Digital is the new imperative that is driving the banking and finance industry across the world
Five years ago, an AT Kearney Study had said that digital is touted as a revolutionary transformation that will bring many new features, including any time and anywhere banking, ultra-fast response times and omnipresent advisors. So a natural question people asked then was, why don’t banks pick up the pace? And the answer was simply that the banking and financial institutions needed to make fundamental changes to the way they operated. Well, that was in 2013. In the five years since that report, we have seen some tremendous thaw in the industry which has completely embraced digital.
The big change is that Digital is no more seen in a silo of client experience alone. The question today is: how can digital help quicken business decisions, manage new risks effectively and adhere to compliances better. If the client experience really has to jump to a new level, institutions have realized that they should go deeper with digital and change legacy standards and protocols.
For instance, banks and financial institutions are serious about deploying Cognitive Computing to increase productivity by bringing in automation and using the power of data. Cognitive Computing is believed to bring in processes, data and analytics to the point where institutions can service customers at the speed of thought, match customer expectations with specialized products and portfolios on the fly.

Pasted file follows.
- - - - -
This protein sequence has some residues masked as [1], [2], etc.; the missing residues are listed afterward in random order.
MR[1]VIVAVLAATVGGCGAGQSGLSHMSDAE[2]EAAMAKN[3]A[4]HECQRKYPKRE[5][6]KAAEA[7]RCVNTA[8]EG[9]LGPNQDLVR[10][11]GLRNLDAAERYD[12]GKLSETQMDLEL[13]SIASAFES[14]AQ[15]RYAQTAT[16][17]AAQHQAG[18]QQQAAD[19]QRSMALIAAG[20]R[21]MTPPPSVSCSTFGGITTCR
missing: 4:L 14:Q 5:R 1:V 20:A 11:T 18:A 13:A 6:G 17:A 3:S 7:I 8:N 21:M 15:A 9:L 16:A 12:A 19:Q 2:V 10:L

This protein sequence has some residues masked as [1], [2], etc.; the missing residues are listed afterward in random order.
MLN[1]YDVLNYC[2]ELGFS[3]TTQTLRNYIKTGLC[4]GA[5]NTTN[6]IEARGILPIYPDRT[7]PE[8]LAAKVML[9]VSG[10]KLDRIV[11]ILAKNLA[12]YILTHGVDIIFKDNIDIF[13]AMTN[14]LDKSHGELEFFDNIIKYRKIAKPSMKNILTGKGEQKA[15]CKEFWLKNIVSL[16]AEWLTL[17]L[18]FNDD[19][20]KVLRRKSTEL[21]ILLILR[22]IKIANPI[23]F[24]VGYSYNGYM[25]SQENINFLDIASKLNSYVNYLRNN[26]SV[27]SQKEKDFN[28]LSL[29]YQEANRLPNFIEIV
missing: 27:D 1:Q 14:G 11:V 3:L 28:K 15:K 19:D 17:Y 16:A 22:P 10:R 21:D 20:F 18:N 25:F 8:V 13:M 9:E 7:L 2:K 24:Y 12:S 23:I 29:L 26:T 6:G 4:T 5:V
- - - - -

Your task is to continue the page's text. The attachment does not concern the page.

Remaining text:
To illustrate the point, we look at a couple of key developments. The UK banking system is being revamped. UK, considered to be among the most conservative countries when it comes to technology reforms and adoption in banking and finance. However, it is about to witness a sea change in its retail payment system. While UK market had opened up to digital at the client level, it had held off core banking reforms. This is set to change. The Bank of England has recently approved a new system that will bring in a new clearinghouse, a faster payment engine with new standards and protocols. The NPSO (The New Payment System Operator) in the UK is mandated with building the next generation Open Banking platform. This offers new product opportunities for developers and vendors. It also addresses security and standards requirements that the new digital calls for.
Cross-border payment platform Swift is deploying Blockchains to help corporates track their payment more precisely and pinpoint reasons for hold-ups and delays. Swift helps corporates look at the payment journey from a new viewpoint using Distributed Ledger technology giving vital insights to its corporate users. Whether they are documented components, the purpose of payment, each node in the chain certifying the transaction increases the trust in the network.